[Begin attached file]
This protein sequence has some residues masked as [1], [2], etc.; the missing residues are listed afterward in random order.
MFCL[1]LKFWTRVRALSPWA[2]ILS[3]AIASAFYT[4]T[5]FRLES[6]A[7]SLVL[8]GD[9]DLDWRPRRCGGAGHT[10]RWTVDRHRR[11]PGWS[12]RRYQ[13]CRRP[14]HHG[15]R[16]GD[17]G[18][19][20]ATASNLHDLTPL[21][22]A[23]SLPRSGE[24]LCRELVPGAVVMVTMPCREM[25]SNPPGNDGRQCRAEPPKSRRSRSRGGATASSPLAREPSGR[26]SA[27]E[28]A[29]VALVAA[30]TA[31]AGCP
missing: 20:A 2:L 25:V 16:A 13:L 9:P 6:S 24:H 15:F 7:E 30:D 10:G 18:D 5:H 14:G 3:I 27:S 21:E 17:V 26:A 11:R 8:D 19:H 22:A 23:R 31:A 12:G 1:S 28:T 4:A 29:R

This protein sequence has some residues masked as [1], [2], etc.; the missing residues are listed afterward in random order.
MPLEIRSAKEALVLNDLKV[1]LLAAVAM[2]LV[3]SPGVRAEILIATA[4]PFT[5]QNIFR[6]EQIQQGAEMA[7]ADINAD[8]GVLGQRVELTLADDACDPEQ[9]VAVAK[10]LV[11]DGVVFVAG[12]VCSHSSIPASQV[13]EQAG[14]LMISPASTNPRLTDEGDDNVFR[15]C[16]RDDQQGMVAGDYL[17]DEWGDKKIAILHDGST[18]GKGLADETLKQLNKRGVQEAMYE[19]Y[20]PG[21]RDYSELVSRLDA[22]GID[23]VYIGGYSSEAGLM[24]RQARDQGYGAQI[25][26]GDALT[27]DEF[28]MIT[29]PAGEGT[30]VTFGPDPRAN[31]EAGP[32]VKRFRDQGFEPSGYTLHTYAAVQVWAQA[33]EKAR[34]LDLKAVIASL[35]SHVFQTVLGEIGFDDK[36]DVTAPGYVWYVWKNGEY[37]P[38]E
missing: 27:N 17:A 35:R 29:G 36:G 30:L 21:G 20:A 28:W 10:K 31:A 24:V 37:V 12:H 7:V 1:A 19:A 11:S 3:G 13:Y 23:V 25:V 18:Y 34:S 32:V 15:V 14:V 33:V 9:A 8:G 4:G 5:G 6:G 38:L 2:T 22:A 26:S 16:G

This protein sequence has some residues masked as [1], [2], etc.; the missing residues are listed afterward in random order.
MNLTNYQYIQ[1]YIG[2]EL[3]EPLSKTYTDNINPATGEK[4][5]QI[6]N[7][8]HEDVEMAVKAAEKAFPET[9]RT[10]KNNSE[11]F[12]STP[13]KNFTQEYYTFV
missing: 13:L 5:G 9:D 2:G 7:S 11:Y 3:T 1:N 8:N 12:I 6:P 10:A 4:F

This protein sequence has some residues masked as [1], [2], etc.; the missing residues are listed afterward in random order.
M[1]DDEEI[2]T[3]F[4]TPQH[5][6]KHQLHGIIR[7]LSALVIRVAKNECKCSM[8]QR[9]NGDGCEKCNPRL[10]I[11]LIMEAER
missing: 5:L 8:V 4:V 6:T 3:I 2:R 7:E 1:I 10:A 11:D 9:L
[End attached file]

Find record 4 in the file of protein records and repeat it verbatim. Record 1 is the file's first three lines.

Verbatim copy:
This protein sequence has some residues masked as [1], [2], etc.; the missing residues are listed afterward in random order.
M[1]DDEEI[2]T[3]F[4]TPQH[5][6]KHQLHGIIR[7]LSALVIRVAKNECKCSM[8]QR[9]NGDGCEKCNPRL[10]I[11]LIMEAER
missing: 5:L 8:V 4:V 6:T 3:I 2:R 7:E 1:I 10:A 11:D 9:L